The first time you teach your students electrophoresis, there’s a lot of preparation behind the scenes. Not only do you need to choose the experiment, you need to prepare the rest of the materials – for example, background reading about the science, history of the technique, skills practice (like pipetting), and how to “read” the results. To support you in your teaching, we have compiled this list of resources to help you through the entire experiment from the prep to the analysis.
First, the background. Each kit comes with background literature that explains the science and the theory of the experiment. For electrophoresis experiments, we have an accompanying video that describes the history of electrophoresis. (If you prefer blog posts, here is one that shares some of the main points of the video.) We also include safety data sheets (or SDSs) with every kit. Before you do the experiment with your students, you can use these forms to teach your students about lab safety.
In electrophoresis, we are loading very small volumes – a sample less than the volume of a raindrop – and we need to make sure that our measurement is the same every time. We can use adjustable volume micropipettes make these measurements. When using an adjustable volume micropipet, we want to choose one that can measure within the correct range. In our electrophoresis experiments, we load 35 microliters per lane, so we want to use the 20-200 microliter pipet. If we use a pipet to measure outside its range, two things happen. One, our measurement may not be accurate. Two, we may break the pipet. So, be sure to choose carefully, and practice!
After loading the gel, we run current through the system to separate the DNA samples by size. Of course, you may still have more questions! This blog post rounds up the most common questions our technical support scientists receive regarding electrophoresis. Still have questions? Contact our scientists by emailing us at firstname.lastname@example.org or calling us at +1-800-338-6835 (Hours: M-F 8AM – 5PM ET)
Does the percentage of agarose in your gel matter? What happens if we use water instead of buffer when performing our experiment? We have videos that ask those questions and test them experimentally. Do you have a specific question that you would like our scientists to test? Let us know by filling out this form!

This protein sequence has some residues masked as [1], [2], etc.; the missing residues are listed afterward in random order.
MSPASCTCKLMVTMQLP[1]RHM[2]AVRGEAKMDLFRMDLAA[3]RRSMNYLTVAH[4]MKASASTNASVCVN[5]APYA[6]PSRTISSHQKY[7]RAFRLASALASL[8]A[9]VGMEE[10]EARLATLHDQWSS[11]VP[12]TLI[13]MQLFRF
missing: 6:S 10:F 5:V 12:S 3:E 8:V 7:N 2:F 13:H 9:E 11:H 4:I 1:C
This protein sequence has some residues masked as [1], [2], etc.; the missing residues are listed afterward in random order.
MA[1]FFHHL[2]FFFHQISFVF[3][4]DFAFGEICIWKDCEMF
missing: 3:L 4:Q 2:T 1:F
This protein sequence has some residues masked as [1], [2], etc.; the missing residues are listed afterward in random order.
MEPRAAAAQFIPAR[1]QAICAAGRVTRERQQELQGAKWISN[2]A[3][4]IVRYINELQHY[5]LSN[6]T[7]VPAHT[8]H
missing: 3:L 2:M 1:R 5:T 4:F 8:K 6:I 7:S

After the gels have run, we analyze the gels. Each experiment has a different banding pattern that gives us the information to answer the questions in the kit literature. To determine the size of each band in our experimental, we use the DNA ladder to create a standard curve. While creating a standard curve is a great integration of mathematics in the biotechnology classroom, this analysis can be tricky for students. We created two videos to walk your students through the process – one which focuses on using the ladder, and a second which focuses on creating the standard curve. (We also have a quick guide to help you integrate technology to make your measurements.) Need to store your gels after running them? We have some information on the best ways to store your gels in this blog post.
And, for you the teacher, we have resources to refresh you before you run your first electrophoresis experiment of the semester. First, we have two videos (and a blog post) to help you with your gel preparation. The first video shows how to prepare the agarose and the gel casting system. Don’t have a microwave? No problem! The second video shows how we can use a small rice cooker to melt the agarose. This is a tried-and-true method that we use when we perform in-person professional development sessions at Science Education conferences where we do not have access to a microwave or hot plate. We also have videos to help you properly dilute your electrophoresis buffer and how to use Flash Blue to stain your gels.
After performing the experiments, let us know how they went! We love to see your results on Instagram, Facebook, or Twitter. Don’t forget to tag us! We’ll send you an exclusive Edvotek gift.
Are we missing a resource that you’d like for your students? Or do you have a scientific question that you’d like answered? Don’t hesitate to contact us at email@example.com or let us know in this form: forms.gle/5FCJ6K5dLsDDRXpu9
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